Facebook’s answer to privacy concerns? A dating site

Will “the way people actually date” turn into “the way people actually stalk”?

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On Tuesday, after being dragged into a scandal involving the political number-crunching outfit Cambridge Analytica, Facebook revealed its killer PR move. Yes, it is launching a brand new dating platform within Facebook, harking back to the site’s original function of ranking women on their levels of hotness. 

Speaking to developers at the company’s annual F8 conference, Facebook chief executive Mark Zuckerberg explained that the dating service will exist as its own section of the mobile app. Users can create a separate, private profile for dating that is hidden from friends on their public Facebook page. The service will also have its own bespoke messaging platform, rather than forcing would-be Romeos to rely on Messenger or WhatsApp. This is presumably designed to prevent its users from accidentally sending texts meant for their matches to high school friends or distant relatives.

In his speech, Zuckerberg emphasised that the service will aim to function more like “the way people actually date”, linking into the community elements of Facebook. Rather than just getting stack of random users to swipe through based on location, the service will try matching you with people attending the same events as you, share similar interests, or are part of the same groups.

“This is going to be for building real, long-term relationships,” Zuckerberg pointedly, naively stated in his keynote address, “Not just hook-ups.”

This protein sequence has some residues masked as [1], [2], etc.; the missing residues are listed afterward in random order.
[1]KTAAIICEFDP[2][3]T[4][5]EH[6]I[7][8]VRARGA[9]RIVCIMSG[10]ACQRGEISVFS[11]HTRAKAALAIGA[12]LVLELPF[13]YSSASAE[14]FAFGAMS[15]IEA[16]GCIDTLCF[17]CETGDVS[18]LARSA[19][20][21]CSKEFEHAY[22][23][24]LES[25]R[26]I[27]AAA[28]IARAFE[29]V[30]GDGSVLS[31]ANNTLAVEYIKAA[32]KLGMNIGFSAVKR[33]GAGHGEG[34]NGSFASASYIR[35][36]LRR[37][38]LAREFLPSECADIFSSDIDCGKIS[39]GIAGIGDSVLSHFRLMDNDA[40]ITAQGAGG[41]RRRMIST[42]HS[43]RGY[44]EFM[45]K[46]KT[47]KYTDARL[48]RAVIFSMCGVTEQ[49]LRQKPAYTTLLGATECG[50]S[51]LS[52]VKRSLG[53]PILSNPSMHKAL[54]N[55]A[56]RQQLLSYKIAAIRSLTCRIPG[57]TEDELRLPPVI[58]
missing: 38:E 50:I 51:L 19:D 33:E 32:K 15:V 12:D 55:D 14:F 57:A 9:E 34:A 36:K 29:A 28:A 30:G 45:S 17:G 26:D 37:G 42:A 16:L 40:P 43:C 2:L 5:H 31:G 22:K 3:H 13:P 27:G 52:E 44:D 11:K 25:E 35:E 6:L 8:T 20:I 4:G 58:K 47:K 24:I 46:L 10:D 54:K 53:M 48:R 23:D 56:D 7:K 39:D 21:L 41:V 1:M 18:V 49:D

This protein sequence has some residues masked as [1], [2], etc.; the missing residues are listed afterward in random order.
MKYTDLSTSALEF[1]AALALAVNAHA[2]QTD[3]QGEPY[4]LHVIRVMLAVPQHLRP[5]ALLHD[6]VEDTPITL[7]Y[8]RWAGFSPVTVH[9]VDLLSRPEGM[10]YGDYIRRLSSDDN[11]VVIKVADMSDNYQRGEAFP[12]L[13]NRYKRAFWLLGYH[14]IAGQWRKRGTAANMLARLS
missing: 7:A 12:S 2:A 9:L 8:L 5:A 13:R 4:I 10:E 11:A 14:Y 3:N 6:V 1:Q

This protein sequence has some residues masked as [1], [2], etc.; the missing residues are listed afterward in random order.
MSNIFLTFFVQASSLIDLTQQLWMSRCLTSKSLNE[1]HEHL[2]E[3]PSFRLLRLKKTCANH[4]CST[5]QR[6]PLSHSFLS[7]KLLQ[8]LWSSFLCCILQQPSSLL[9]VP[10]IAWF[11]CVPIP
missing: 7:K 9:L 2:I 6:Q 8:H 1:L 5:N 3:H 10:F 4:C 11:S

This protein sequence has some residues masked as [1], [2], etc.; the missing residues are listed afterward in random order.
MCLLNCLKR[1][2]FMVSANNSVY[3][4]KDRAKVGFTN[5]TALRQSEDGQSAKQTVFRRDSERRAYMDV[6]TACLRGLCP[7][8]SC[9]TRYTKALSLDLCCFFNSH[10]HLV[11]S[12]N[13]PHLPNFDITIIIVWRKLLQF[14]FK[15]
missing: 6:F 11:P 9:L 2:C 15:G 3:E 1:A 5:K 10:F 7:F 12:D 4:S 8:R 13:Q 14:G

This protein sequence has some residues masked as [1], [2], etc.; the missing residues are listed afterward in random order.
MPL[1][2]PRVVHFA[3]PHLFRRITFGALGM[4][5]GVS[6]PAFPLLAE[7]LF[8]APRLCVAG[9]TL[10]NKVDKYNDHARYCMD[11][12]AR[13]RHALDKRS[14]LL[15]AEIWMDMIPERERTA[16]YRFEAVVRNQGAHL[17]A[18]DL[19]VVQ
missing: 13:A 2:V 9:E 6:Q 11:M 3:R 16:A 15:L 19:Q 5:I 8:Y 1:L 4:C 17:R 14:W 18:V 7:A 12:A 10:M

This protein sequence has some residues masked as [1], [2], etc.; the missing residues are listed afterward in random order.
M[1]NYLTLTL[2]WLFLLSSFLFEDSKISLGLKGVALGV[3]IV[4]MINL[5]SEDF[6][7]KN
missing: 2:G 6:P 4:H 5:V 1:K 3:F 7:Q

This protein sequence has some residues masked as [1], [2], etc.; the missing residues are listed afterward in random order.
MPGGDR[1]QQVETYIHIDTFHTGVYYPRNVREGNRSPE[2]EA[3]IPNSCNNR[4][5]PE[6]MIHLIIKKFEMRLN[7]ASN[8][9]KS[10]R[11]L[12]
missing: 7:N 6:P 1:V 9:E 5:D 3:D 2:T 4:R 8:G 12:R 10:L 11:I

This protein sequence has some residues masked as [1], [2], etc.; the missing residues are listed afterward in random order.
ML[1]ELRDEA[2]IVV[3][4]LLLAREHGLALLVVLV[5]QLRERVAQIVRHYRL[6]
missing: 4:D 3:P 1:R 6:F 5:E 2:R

I don’t need to tell you that this announcement comes off the back of a truly horrific month for Facebook’s global reputation. Even before the Cambridge Analytica news broke, Facebook was battling against an unrelenting spotlight on the proliferation of “fake news”. Those who quit the site received bordering-on-creepy messages attempting to lure users back. Although each PR nightmare has garnered a variety of responses, there is a common theme: users are starting to see Facebook as untrustworthy and a violator of privacy.

So Facebook decided that the best thing to do was to ask its users to hand over access to their humiliating pick-up lines, their sexual fetishes, and, inevitably – if other dating apps are to go by – their nudes, in the name of dragging them through the hellish process that is modern dating.

This service launch comes alongside news that Facebook just had to sack one of their own employees for allegedly bragging about being a “professional stalker” thanks to the private access he gains to user profiles as a security engineer at Facebook (the chief security officer Alex Stamos also said that the social media giant had strict policy controls, and he was investigating whether they had been abused). With 25,000 employees, the risk of one going rogue is high. The launch of Facebook Dating adds even more data to the mix. 

An official launch date for the service has not been released. In the meantime, the single cynics among us can wait with bated breath for the exciting moment when this all inevitably goes wrong.